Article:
‘I’ve survived but I want more,’ I say out loud, forgetting she wasn’t on board this train of thought in my head. ‘When you’re under attack, all you can do is survive. But I’m not under attack any more. It just feels like it. But I’m not. So I can do more than survive. But to do that, I need new strategies. Not the same old, same old ones. They helped me survive then, but they don’t help me thrive now.

She’s used to my tangents so says nothing. Often, one glimpse leads to three or five or ten. It’s as if my brain has to get into a certain mode and then the whole pack of cards comes tumbling down. It’s magical when it happens. So I waft my arms around expansively, tumbling every last card.

I can’t is a belief, like a memory. It’s a strategy I had to survive. It was a good strategy. But it’s outdated.’

I’m feeling smug now, like I’m not so bad at this therapy malarkey after all. I’ve forgotten, for a moment, how evil the therapist really is. Even shame has retreated. It all seems so obvious now: from this vantage point I can see the blight on my life of the instinctive, freeze-response reflex of I can’t. In this moment, now, I can see its genesis. And for this moment, now, it is hard to remember how physical it is, how it grabs me in the guts, how the thoughts fall out of my head in freeze and how I can’t. But for this moment, now, I see through it.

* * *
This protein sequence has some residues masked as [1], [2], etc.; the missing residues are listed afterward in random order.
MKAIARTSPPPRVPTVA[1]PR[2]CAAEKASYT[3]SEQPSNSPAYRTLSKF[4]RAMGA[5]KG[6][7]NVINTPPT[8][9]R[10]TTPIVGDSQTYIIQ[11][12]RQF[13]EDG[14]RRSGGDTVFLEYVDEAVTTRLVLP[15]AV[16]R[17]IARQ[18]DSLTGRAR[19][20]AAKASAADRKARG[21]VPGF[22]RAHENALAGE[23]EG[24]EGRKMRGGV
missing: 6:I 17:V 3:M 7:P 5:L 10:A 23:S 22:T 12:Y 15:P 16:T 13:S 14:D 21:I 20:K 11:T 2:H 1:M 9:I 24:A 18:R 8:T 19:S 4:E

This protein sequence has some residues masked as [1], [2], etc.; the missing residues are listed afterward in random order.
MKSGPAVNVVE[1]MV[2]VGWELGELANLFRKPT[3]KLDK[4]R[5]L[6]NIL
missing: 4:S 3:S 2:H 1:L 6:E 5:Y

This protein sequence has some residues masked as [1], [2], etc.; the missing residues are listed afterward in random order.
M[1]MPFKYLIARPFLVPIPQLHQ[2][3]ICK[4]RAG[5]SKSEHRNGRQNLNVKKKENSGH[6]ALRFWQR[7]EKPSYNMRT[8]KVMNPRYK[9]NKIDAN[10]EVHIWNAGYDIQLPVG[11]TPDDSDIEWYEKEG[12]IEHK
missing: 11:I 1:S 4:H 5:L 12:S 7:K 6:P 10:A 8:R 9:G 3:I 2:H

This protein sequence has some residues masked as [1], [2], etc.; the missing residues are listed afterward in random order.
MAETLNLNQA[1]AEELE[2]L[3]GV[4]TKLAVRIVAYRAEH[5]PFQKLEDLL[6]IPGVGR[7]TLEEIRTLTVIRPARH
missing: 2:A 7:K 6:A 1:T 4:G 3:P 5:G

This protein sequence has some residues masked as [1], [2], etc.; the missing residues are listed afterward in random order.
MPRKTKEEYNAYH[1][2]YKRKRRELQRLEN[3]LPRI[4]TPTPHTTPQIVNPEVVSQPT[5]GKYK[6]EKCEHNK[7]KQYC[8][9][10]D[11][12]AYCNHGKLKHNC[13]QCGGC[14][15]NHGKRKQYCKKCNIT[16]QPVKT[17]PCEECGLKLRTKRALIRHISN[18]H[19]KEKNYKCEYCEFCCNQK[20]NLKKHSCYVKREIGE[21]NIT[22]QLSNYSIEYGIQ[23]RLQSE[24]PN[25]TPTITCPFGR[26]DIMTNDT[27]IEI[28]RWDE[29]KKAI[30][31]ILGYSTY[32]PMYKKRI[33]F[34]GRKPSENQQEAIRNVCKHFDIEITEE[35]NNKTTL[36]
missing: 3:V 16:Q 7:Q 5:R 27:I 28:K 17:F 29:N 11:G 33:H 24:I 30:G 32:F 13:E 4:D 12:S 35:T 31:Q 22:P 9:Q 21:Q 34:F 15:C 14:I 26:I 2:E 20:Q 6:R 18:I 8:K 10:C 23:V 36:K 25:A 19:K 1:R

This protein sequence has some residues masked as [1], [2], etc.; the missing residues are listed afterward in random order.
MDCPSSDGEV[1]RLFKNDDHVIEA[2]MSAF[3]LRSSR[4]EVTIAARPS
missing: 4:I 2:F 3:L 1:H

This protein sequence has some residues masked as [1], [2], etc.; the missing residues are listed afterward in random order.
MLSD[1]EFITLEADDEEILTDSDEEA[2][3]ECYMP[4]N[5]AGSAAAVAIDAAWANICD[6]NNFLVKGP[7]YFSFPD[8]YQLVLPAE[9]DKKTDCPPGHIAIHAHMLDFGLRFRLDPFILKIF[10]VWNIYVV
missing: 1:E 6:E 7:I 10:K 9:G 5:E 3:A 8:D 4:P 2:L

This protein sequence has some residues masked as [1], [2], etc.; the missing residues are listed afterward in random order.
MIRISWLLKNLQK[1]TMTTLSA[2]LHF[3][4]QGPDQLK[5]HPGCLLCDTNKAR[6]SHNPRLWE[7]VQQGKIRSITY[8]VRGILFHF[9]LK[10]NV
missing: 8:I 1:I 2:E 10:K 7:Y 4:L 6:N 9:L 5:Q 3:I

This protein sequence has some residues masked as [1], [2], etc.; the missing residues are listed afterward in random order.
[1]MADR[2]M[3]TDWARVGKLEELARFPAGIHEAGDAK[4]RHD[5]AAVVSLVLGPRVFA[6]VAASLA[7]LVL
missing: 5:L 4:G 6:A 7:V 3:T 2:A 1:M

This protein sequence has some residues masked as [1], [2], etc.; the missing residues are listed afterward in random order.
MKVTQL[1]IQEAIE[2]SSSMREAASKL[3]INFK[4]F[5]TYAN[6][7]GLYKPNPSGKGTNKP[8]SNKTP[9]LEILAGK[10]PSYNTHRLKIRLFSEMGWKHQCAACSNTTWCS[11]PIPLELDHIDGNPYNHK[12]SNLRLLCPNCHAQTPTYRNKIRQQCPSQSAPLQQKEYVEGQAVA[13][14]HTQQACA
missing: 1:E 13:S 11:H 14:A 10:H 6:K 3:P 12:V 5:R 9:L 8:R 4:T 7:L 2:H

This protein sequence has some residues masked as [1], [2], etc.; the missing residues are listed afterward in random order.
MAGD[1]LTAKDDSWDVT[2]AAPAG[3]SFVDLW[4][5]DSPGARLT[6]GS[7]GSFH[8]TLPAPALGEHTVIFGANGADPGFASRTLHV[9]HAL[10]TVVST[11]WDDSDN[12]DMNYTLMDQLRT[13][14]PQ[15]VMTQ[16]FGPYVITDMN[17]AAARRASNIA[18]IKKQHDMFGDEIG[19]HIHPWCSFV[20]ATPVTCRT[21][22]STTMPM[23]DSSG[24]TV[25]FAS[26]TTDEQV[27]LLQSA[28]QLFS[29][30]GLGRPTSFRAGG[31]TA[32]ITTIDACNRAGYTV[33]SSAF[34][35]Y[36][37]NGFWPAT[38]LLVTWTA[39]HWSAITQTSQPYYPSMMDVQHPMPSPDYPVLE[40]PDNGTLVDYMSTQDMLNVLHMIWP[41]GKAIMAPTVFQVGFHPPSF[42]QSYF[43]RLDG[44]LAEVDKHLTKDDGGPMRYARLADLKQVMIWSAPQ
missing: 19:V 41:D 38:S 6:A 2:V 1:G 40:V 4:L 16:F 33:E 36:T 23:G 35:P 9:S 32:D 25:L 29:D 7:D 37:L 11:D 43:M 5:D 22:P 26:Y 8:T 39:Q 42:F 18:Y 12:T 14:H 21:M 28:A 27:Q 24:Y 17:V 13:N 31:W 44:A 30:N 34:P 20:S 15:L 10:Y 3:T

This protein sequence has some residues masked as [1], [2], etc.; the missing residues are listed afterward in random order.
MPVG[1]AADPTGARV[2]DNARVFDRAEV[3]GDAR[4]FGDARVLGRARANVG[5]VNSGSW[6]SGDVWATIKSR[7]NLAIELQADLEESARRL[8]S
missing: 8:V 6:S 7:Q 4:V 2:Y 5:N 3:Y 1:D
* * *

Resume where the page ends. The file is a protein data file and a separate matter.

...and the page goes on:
‘I can,’ I say, and suddenly the clock exists again and time unfreezes too and I know we’re nearing the end of the session. And that sudden inrush of fear – that we’re nearing the end of the session – for once is quiet because I can. ‘The freeze response,’ I say, with all the gravitas I can muster. ‘The freeze response … it’s everywhere.’

And she nods, her eyes narrowing, because I’ve got it.

‘It’s not just a thing that happened back then. It’s a thing that happens. It keeps on happening. It tells me I can’t. Because my brain thinks it’s safer not to. My brain thinks it safer not to act, not to try, not to do, not to move.’

And she nods in the ‘end of session’ way. I need to consolidate my thought quickly.

‘But it’s not safer now. When I feel I can’t now, it’s not necessarily true. It’s a strategy for staying safe, to believe that. That’s all. There will always be some things that I can’t. But I need to figure out what they really are. Not just believe them by default. I need to open my eyes.’

And I look up, and the gentleness is there still and it’s smiling. And I smile too because today has been one of those days, in amongst wasted sessions and rupture sessions and stuck-in-freeze sessions, when therapy works. When it really, actually works. When I can.

A word of explanation